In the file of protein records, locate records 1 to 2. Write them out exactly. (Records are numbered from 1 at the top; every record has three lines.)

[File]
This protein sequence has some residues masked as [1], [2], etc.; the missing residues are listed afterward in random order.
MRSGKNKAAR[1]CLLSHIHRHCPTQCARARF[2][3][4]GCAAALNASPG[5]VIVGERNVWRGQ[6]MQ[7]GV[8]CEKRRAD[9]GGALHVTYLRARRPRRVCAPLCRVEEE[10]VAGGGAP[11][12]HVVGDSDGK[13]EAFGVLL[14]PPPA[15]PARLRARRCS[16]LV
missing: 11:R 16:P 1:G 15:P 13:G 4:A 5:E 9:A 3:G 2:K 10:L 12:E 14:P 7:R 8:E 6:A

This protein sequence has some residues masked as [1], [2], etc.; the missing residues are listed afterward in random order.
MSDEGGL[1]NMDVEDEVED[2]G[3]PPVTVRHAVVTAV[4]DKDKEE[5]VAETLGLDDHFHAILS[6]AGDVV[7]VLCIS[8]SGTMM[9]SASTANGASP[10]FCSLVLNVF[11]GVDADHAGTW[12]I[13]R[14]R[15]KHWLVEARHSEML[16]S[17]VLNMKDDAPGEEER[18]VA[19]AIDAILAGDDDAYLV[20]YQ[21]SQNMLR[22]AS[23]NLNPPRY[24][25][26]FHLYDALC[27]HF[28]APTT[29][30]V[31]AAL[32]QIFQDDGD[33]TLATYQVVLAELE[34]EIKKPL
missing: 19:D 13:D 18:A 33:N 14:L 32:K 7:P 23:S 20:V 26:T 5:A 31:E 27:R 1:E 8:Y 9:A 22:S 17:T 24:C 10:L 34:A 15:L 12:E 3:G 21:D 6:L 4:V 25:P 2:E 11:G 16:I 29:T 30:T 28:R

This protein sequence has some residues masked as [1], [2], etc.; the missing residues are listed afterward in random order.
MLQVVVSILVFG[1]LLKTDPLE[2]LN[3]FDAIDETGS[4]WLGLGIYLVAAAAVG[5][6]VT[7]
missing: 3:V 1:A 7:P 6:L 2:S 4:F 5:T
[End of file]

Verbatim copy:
This protein sequence has some residues masked as [1], [2], etc.; the missing residues are listed afterward in random order.
MRSGKNKAAR[1]CLLSHIHRHCPTQCARARF[2][3][4]GCAAALNASPG[5]VIVGERNVWRGQ[6]MQ[7]GV[8]CEKRRAD[9]GGALHVTYLRARRPRRVCAPLCRVEEE[10]VAGGGAP[11][12]HVVGDSDGK[13]EAFGVLL[14]PPPA[15]PARLRARRCS[16]LV
missing: 11:R 16:P 1:G 15:P 13:G 4:A 5:E 9:A 3:G 2:K 10:L 12:E 14:P 7:R 8:E 6:A

This protein sequence has some residues masked as [1], [2], etc.; the missing residues are listed afterward in random order.
MSDEGGL[1]NMDVEDEVED[2]G[3]PPVTVRHAVVTAV[4]DKDKEE[5]VAETLGLDDHFHAILS[6]AGDVV[7]VLCIS[8]SGTMM[9]SASTANGASP[10]FCSLVLNVF[11]GVDADHAGTW[12]I[13]R[14]R[15]KHWLVEARHSEML[16]S[17]VLNMKDDAPGEEER[18]VA[19]AIDAILAGDDDAYLV[20]YQ[21]SQNMLR[22]AS[23]NLNPPRY[24][25][26]FHLYDALC[27]HF[28]APTT[29][30]V[31]AAL[32]QIFQDDGD[33]TLATYQVVLAELE[34]EIKKPL
missing: 19:D 13:D 18:A 33:N 14:L 32:K 7:P 23:S 20:V 26:T 5:A 31:E 27:R 1:E 8:Y 9:A 22:S 17:T 24:C 10:L 34:A 15:L 12:E 3:G 21:D 6:L 4:V 25:P 2:E 11:G 16:I 29:T 30:T 28:R